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Dec 2006 Contents

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UPA 2007

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Making Mortals into Super Users at Bostonís World Usability Day

By Chris Hass

Chris Hass is the president of the UPA Boston Chapter, and is a usability consultant for the Bentley College Design and Usability Testing Center.

Disaster is in the air!

A stuffed cat dangles precipitously from a fake palm tree frond, a scant sixty seconds away from falling to the earth. A few feet away, unbeknownst to its hypothetical passengers, a cardboard train is about to encounter an enormous boulder lying in its path. Who could avert one, let alone both, of these impending catastrophes?

Activities like “Remote Control SuperUser” encouraged children to make design choices and field test them:

Can SuperUser save the cat?
Can SuperUser save the cat?

Kids drew remote controls to guide SuperUser

Can SuperUser save the train?
Can SuperUser save the train?

SuperUser stands patiently. Her red cape, thrown casually over her ten-year old frame, is resplendently asparkle in the unforgiving lights of the Museum of Science, Boston. SuperUser is calm, unfazed. Next to her, her brother works feverishly, knowing he has only seconds to devise a single solution to both dilemmas. Finally, Post-It flags dripping from his fingers, he shouts: “I got it!”

Kids defined SuperUser’s actions
Kids defined SuperUser’s actions

In a flash, he turns to the blueprint remote control drawn on a nearby whiteboard and begins to “press” the buttons he has labeled, one by one. “Walk Forward! . . . Stop! . . . Turn right! . . . Reach Forward!” SuperUser moves with controlled precision in accordance with his “button” presses. With every instruction she follows, disaster grows further away. Thirty seconds later the cat is safe. Another ten and the boulder has been removed. Both children are loopy with happiness, shouting: “We did it! We did it!”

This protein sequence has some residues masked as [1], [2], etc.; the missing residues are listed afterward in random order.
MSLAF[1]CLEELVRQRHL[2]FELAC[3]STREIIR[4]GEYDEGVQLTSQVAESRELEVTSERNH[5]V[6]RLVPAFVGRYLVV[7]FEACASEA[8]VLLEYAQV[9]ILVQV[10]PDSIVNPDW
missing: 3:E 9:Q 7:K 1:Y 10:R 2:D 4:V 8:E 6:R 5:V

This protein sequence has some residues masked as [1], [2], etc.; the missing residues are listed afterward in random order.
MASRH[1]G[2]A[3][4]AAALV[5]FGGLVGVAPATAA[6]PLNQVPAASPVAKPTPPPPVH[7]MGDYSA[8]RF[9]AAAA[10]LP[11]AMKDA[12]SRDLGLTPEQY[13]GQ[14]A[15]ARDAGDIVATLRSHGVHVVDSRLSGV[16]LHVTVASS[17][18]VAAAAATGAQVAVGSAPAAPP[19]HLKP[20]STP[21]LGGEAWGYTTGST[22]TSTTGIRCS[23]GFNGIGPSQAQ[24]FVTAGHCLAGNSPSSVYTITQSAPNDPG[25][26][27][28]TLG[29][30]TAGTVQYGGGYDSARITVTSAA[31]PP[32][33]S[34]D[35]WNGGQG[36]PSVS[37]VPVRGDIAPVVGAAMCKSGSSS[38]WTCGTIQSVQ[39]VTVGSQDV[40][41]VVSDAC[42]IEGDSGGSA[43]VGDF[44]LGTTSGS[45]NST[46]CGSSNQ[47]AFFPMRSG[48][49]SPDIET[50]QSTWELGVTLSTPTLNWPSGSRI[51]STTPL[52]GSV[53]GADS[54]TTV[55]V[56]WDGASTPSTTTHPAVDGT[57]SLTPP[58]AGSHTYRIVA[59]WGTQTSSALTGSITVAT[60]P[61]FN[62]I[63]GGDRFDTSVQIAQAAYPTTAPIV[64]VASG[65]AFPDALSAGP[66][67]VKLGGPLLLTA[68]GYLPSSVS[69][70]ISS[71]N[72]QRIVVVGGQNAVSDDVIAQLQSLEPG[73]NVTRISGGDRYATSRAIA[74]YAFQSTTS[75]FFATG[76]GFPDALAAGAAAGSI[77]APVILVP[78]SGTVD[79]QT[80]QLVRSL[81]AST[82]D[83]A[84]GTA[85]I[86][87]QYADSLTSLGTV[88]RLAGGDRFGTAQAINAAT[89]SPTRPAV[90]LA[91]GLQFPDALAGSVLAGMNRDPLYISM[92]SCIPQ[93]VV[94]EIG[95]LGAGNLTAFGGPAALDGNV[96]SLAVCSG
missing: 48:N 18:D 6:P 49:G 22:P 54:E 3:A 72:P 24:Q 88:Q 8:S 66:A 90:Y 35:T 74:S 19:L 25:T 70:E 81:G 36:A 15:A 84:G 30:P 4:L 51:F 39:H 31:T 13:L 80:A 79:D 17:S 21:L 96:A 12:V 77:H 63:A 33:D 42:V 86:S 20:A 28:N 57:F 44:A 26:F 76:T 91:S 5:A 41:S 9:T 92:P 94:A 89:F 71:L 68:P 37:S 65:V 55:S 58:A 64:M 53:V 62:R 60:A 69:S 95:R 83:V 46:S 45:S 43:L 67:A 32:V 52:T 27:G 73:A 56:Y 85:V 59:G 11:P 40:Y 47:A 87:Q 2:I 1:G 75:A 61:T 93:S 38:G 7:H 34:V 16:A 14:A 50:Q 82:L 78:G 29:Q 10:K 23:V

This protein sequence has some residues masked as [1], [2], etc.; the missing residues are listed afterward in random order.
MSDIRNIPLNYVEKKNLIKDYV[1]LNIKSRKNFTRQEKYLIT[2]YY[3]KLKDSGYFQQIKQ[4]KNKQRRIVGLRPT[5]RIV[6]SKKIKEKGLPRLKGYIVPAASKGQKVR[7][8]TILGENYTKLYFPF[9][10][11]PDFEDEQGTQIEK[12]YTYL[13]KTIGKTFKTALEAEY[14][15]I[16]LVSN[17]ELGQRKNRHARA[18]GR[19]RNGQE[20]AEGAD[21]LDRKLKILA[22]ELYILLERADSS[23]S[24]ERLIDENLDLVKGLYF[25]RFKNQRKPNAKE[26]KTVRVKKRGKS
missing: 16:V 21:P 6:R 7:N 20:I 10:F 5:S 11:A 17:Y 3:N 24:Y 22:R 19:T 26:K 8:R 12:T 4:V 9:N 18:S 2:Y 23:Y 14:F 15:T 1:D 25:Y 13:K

With humble pride, the UPA Boston chapter Advisory Board can observe that turning a child into a superhero takes some planning. And turning a thousand children into superheroes takes just a bit more.

The Alarm Clock Alley Rally team
The Alarm Clock Alley Rally team

In honor of the second annual World Usability Day, the UPA Boston chapter Advisory Board and teams of volunteers worked tirelessly to support a November 14th event at the Museum of Science, Boston. In 2006 we produced twice the number of activities that we hosted in 2005, utilized over a hundred volunteers, and educated and made our activities available to nearly 3000 museum visitors in a single day.

Volunteers helped plan and run activities
Volunteers helped plan and run activities

Activities, like the “Remote Control Super User” (described above and brought to life by MetLife volunteers), the “Evaluation Station,” “the Great Sock Sort,” and “Instruction Blocks,” among others, proved to be fun and innovative ways to share User Centered Design techniques with children and adults. In an event that stretched from 9 a.m. to 5 p.m., we offered walking tours of Boston’s public signs, evaluated sixteen non-profit organization’s websites, demonstrated touch screen voting machines, offered ten interactive activities, created podcast videos to post on YouTube.com, sorted mismatched socks to teach affinity diagramming, and saved a stranded stuffed cat countless times.

Most exciting, we put our entire suite of activities online to support educators and event planners worldwide. This archive, located at: http://www.upaboston.org/wud/, contains full descriptions of every World Usability Day activity we have hosted over the last two years. Each is is supported by downloadable step-by-step instructions, moderator’s guides, activity signs, tally sheets, video clips, and other materials.